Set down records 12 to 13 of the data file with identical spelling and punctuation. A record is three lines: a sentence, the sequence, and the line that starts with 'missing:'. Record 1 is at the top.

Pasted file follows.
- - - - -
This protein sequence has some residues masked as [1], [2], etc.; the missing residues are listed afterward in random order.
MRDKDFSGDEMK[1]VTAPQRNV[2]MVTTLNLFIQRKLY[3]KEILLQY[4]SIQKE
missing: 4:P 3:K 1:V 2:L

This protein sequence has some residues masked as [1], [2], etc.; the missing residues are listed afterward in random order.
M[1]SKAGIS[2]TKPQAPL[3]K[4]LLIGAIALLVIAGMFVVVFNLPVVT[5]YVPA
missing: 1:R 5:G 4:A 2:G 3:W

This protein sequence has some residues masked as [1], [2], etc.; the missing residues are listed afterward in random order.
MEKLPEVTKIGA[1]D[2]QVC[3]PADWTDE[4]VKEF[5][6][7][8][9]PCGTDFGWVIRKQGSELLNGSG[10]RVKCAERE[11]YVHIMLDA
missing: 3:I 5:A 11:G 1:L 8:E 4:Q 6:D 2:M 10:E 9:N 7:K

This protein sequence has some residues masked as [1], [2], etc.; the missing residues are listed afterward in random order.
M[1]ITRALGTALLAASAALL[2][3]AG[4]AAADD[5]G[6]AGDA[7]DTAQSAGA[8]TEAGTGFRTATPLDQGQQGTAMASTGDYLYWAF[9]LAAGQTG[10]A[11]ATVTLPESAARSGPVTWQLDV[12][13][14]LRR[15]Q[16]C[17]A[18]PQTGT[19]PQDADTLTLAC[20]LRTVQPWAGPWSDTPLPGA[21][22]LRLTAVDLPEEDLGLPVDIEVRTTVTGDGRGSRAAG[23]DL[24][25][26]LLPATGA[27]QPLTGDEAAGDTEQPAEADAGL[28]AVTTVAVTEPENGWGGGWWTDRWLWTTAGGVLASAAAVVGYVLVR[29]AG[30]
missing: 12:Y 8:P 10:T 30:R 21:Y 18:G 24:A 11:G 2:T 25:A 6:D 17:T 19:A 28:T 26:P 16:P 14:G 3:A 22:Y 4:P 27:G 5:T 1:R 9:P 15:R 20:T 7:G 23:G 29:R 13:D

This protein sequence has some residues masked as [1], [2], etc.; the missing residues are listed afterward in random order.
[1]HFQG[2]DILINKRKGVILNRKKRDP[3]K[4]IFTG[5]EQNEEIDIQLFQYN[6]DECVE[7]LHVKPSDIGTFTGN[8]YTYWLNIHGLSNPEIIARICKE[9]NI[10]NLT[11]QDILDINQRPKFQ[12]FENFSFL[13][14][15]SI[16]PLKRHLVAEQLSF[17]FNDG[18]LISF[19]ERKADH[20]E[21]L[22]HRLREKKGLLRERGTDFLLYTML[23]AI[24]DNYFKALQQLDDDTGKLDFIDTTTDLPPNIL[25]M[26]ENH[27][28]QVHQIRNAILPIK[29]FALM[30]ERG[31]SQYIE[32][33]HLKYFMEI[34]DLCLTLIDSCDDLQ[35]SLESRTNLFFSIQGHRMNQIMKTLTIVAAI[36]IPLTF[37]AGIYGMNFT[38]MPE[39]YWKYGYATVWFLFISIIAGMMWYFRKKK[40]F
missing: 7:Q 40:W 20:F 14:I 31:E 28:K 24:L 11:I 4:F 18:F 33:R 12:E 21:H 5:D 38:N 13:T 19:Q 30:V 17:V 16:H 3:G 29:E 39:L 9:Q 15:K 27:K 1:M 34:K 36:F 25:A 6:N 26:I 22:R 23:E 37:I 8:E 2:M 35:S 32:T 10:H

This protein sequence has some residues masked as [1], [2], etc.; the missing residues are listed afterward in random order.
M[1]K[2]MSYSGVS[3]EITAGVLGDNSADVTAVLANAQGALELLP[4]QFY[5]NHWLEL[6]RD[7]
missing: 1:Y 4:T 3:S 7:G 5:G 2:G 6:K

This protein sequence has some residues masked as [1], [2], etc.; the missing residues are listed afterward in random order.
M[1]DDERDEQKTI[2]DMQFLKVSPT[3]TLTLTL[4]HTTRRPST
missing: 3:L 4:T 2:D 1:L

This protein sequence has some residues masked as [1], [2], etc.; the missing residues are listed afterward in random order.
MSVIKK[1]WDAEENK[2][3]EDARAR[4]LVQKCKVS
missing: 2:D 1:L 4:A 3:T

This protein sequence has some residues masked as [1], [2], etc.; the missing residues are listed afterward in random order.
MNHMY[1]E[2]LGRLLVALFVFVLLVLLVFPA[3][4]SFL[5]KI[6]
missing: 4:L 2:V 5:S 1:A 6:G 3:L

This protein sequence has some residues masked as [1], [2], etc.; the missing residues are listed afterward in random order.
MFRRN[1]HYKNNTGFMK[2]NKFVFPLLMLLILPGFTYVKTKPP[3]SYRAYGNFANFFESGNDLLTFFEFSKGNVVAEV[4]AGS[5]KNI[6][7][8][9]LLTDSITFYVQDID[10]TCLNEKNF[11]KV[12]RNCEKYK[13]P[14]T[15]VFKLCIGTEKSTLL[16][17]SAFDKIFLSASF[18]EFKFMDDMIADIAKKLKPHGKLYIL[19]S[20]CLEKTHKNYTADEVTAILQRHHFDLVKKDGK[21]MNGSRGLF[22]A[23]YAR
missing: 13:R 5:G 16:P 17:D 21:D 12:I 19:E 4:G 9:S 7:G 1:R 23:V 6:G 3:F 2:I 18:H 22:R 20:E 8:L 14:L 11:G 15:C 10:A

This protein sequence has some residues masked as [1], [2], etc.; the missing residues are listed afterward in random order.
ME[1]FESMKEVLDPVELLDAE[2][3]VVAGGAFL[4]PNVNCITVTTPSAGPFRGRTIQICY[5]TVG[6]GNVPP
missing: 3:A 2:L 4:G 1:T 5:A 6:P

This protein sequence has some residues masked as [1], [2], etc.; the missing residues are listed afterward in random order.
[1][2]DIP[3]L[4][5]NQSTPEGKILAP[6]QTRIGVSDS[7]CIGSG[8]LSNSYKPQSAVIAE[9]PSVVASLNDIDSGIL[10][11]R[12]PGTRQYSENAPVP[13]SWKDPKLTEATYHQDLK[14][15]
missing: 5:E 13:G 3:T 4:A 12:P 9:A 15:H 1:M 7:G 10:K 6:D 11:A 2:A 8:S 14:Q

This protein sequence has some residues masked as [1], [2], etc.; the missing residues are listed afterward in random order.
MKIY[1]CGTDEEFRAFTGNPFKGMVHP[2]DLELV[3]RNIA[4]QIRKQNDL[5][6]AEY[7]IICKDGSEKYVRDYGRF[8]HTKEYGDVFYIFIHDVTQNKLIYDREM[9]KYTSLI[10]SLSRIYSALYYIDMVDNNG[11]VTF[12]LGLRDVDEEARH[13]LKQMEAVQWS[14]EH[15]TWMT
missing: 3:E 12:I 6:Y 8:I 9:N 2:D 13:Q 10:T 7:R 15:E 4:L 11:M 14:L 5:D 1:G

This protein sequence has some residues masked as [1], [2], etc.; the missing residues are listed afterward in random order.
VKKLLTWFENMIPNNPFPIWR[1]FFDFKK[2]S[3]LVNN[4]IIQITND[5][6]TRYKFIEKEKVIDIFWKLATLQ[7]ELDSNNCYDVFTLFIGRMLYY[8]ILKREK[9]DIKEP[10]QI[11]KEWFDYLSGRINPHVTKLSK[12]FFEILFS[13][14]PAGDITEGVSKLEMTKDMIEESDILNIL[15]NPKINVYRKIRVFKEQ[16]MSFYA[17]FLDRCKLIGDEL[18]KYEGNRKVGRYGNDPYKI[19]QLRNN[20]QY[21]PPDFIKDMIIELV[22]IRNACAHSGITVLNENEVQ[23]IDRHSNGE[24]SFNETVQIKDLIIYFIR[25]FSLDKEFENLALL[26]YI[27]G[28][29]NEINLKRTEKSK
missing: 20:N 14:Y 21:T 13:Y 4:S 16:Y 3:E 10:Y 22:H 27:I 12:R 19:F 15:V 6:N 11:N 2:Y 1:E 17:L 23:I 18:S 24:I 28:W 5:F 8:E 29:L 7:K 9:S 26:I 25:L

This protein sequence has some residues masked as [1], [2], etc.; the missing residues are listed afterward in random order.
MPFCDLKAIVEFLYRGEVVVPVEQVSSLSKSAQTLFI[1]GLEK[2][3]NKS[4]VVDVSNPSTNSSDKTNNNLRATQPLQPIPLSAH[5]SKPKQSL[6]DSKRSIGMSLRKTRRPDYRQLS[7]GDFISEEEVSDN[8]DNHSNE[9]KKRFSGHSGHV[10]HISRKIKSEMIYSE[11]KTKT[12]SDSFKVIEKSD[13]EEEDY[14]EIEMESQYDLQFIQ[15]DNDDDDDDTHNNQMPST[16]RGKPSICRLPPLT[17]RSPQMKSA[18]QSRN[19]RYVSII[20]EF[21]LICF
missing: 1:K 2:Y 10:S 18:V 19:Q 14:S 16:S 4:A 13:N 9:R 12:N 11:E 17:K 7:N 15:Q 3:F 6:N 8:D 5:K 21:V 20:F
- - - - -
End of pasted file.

This protein sequence has some residues masked as [1], [2], etc.; the missing residues are listed afterward in random order.
[1][2]DIP[3]L[4][5]NQSTPEGKILAP[6]QTRIGVSDS[7]CIGSG[8]LSNSYKPQSAVIAE[9]PSVVASLNDIDSGIL[10][11]R[12]PGTRQYSENAPVP[13]SWKDPKLTEATYHQDLK[14][15]
missing: 5:E 13:G 3:T 4:A 12:P 9:A 15:H 1:M 7:G 10:K 6:D 11:A 2:A 8:S 14:Q

This protein sequence has some residues masked as [1], [2], etc.; the missing residues are listed afterward in random order.
MKIY[1]CGTDEEFRAFTGNPFKGMVHP[2]DLELV[3]RNIA[4]QIRKQNDL[5][6]AEY[7]IICKDGSEKYVRDYGRF[8]HTKEYGDVFYIFIHDVTQNKLIYDREM[9]KYTSLI[10]SLSRIYSALYYIDMVDNNG[11]VTF[12]LGLRDVDEEARH[13]LKQMEAVQWS[14]EH[15]TWMT
missing: 3:E 12:I 6:Y 8:I 9:N 2:D 13:Q 10:T 7:R 15:E 4:L 11:M 14:L 5:D 1:G